Monday, October 31, 2005

Colorado Election Projection: Ref. C and D 2005

Referendum C is Too Close To Call

Projected Results
Yes: 49.4% No: 50.6% Probability: See Footnote.

Referendum D is Too Close To Call

Projected Results
Yes: 48.7% No: 51.3% Probability: See Footnote.


The reason why the races are too close to call is because the predicted vote percentages are the mean points of a zone of probability. For each predicted value (excuse the mathematics) the 95% zone of probability is -/+ 2.5.

For example, our current projection on Referendum C is that it will get 49.4% of the vote. However we can only predict to 95% accuracy that the percentage of the vote that Referendum C gets will be between 46.9% and 51.9%. The same spread applies for Referendum D. A good rule of thumb then would be that if the predicted result falls below 47.5% then we will be able to be 95% confident that the issues will fail (and vice versa if the predicted result is above 52.5%.

Final Fundraising Numbers...

Here are the final fundraising numbers from the two sides of the Referendum C and D battle...

Pro Side

Vote Yes on C and D

Total expenditures as of Late September Report (9/28) $3,722,000
Early October expenditures: $1,173,000
Total expenditures as of Early October Report (10/17) $4,895,000
Funds on hand as of 10/17 $477,000

Con Side

Vote No; It's Your Dough

Total expenditures as of Late September Report (9/28) $130,000
Early October expenditures: $123,000
Total expenditures as of Early October Report (10/17) $253,000
Funds on hand as of 10/17 $15,000

If C Wins, You Lose Committee

Total expenditures as of Late September Report (9/28) $222,000
Early October expenditures: $104,000
Total expenditures as of Early October Report (10/17) $326,000
Funds on hand as of 10/17 $104,000

Colorado Club for Growth-Issue Committee

Total expenditures as of Late September Report (9/28) $582,000
Early October expenditures: $626,000
Total expenditures as of Early October Report (10/17) $1,208,000
Funds on hand as of 10/17 $19,000

As of these reports the Vote Yes on C and D campaign has outspent the allied opposition by a factor of about 2.75 to one. Normally to get a ballot measure to pass you need to outspend your opposition by 10-1, however, the Yes on C and D side has spent so much money that they are probably facing as many problems from diminishing returns as they are from the opposition.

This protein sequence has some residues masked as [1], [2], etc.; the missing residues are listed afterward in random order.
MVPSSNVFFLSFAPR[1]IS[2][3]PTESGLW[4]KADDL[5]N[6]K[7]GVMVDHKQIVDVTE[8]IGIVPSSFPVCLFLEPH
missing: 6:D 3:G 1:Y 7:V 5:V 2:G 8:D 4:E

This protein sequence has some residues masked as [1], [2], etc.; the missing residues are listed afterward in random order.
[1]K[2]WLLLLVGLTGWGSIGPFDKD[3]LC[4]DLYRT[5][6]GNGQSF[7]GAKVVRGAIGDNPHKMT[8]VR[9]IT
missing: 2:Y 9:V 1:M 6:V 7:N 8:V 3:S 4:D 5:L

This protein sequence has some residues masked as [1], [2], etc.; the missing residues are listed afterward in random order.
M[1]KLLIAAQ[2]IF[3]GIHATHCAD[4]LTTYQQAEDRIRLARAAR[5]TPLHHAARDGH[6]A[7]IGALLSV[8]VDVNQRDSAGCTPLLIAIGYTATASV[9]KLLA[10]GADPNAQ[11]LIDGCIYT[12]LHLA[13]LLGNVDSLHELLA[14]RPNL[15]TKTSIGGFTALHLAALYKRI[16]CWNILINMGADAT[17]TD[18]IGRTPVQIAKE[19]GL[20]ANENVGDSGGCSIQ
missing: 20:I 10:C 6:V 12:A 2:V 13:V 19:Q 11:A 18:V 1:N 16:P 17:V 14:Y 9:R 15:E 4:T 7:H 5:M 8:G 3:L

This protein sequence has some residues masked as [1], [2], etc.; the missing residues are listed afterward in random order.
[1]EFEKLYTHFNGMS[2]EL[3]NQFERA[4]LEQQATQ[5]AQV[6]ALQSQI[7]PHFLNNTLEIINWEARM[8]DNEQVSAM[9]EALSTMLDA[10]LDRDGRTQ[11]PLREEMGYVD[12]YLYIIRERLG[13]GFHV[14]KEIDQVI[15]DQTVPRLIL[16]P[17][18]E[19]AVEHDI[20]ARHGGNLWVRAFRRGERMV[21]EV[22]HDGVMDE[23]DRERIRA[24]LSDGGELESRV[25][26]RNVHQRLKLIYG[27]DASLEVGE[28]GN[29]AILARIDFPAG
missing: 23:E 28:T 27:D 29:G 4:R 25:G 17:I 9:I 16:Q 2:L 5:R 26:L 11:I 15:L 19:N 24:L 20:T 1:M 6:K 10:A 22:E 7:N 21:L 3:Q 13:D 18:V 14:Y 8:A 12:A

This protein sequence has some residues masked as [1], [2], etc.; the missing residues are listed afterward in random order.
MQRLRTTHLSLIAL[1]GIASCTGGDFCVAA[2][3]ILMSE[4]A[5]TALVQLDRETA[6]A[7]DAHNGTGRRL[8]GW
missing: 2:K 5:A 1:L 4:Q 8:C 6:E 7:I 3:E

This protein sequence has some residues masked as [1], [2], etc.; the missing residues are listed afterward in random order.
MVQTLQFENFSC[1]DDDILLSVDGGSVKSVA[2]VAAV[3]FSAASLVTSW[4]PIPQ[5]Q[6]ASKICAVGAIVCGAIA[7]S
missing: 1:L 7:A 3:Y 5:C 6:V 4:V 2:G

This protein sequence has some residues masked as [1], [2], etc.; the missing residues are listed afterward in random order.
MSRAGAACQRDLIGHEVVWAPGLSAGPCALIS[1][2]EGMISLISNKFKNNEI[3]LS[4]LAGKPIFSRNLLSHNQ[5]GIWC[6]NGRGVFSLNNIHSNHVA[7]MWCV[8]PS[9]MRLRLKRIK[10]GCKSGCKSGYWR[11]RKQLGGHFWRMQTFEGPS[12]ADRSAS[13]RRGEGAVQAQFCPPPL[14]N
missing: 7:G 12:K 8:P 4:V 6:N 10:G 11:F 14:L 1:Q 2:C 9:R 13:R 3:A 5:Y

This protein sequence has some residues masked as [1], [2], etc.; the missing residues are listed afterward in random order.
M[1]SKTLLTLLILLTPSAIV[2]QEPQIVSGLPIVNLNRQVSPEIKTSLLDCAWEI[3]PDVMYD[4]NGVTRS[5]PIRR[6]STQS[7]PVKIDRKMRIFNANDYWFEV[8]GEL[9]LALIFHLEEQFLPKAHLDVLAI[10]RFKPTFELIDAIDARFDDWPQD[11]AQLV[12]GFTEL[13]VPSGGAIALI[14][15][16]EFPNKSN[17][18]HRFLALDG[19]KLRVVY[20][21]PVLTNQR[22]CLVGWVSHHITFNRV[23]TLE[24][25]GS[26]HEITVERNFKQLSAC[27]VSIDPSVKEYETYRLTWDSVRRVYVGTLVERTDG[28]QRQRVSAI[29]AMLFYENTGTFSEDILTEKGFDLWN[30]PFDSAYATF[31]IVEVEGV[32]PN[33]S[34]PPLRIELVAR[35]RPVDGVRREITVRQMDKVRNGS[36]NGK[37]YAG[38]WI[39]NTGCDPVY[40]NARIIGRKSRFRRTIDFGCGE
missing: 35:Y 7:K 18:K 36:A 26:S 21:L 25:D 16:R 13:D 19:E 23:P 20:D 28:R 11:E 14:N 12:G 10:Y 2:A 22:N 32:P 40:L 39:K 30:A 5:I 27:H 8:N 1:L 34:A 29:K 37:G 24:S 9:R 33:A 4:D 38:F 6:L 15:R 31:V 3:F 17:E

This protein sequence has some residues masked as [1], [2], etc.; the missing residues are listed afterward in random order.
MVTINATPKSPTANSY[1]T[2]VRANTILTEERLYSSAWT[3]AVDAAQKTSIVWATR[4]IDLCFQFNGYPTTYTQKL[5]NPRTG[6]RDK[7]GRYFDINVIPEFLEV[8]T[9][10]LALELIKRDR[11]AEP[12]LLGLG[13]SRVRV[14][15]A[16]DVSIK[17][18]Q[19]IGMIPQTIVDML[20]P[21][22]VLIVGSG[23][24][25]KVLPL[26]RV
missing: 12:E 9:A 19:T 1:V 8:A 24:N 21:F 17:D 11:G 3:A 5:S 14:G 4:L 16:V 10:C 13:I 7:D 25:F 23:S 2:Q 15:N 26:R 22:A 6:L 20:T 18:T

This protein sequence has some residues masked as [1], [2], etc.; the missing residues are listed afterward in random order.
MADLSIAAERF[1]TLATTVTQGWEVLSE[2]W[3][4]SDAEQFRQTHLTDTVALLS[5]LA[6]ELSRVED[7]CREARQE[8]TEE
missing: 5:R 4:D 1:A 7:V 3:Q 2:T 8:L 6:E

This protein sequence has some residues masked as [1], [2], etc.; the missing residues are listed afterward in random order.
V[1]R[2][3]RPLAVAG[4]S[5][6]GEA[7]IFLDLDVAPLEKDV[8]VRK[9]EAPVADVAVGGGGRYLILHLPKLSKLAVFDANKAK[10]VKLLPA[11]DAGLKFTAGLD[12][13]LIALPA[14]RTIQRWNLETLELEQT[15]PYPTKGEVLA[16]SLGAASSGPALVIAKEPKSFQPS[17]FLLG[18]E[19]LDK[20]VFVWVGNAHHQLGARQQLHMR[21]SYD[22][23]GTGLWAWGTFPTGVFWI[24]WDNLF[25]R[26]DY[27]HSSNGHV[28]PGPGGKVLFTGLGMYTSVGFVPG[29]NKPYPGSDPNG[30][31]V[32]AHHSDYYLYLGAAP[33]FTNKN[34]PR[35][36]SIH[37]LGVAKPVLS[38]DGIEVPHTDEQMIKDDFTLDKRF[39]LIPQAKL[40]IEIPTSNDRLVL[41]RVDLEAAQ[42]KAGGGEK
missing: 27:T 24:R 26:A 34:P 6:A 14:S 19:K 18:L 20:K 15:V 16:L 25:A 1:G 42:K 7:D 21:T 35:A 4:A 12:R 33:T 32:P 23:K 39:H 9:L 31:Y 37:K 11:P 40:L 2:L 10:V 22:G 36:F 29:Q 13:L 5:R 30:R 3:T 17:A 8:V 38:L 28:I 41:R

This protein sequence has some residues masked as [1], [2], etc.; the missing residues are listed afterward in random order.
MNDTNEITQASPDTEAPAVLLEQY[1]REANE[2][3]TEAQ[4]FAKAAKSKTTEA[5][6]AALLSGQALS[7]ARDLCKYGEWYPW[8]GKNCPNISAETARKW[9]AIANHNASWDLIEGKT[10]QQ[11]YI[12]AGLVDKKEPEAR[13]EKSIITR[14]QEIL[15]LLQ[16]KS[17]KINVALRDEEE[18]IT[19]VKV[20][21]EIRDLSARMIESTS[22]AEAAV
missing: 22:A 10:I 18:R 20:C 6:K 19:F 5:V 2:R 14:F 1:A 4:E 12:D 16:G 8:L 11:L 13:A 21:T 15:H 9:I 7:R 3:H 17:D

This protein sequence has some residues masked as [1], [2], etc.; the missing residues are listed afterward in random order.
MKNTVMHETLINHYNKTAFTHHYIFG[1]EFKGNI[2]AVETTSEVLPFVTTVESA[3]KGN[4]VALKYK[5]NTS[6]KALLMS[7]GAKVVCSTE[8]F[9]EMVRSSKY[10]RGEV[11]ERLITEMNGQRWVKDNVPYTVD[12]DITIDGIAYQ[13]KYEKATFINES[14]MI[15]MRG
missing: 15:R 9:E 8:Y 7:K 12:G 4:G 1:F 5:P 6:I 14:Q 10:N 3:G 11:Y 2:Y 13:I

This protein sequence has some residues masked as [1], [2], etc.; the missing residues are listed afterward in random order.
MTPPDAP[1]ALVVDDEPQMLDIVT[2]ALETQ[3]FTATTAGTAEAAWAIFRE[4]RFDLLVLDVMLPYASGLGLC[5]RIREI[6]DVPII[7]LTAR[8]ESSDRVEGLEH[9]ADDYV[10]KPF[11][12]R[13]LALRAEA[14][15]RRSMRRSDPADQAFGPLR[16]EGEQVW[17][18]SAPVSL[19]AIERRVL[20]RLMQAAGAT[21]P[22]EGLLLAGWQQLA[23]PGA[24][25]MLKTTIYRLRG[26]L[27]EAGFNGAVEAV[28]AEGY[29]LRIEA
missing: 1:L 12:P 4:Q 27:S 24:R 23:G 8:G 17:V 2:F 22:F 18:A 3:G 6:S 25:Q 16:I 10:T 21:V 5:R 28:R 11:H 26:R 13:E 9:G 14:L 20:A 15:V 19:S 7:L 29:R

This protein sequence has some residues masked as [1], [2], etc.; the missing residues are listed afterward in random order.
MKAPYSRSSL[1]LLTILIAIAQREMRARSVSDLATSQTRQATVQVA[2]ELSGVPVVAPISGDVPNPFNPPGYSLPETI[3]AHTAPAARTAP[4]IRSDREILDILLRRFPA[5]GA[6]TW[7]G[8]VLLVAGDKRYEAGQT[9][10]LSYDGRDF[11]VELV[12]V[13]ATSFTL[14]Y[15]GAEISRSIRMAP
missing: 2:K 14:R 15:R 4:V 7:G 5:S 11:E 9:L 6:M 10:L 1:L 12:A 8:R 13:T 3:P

Tomorrow we will do a projection based upon county by county projections (we are kinda lazy so some counties, such as the eastern plains will just be grouped together). Look for it around noon.

Also, check for an updated version of our Referendum C and D homepage.

Alea iacta est...

Alea iacta est...the die has been cast.

Well not yet, but we are getting close.

With no new polling information out yet our final projection will stay what it is. Its our sophomore effort, lets see how much better we are than last year.

We are being flooded with new requests for the futures market so we've extended the trading deadline until 5:00 pm tomorrow. That's it. No more extensions, don't even ask.

You can also submit your B market guesses up to 5:00 pm tomorrow. Be sure to get them to us, we want to put the mean and the standard deviation up before polls close tomorrow so that we can test the B market in real time.

We will also be putting up an analysis of this election cycle tomorrow during the day. This is a combined effort of a historian, a MBA, a banker and a biology teacher, even I don't know exactly how it will end up.

Thanks everyone for playing, and if you haven't yet, get out and vote!

Wednesday, October 26, 2005

Futures Market Info...Five Days to Go.

The Futures Markets will be open all weekend long and until 5:00 PM Mountain Time on 11/1/05.

The A market is the regular futures market. Volume has picked up of late. The payout for that market is $100 to the winner, $50 to second place and $25 to third. Read the FAQ's to find out more.

The B market is simpler and we really would like at least 100 participants in it. All you have to do is guess what percentage of the vote Referendum C will get at the polls. You must guess to within 1/100 of 1%, for example you would guess that it will get 52.14%. All you need is an e-mail address to register. The winner of this market gets $100.

Thanks for reading and playing.

Tuesday, October 25, 2005

One week to go

There is only one week left until election day in Colorado. We are going to extend our time period for both of the futures markets until 5:00 pm Mountain Time on Monday October 31st.

Also on Monday we will release our final projection for the outcome of the Referendum C and D election.

For those of you who are political junkies here are a few tidbits to chew on...

While sorting through the information in the Denver Post poll from October 17th, we found some details that make the passage of C and D less likely.

The story contained this paragraph: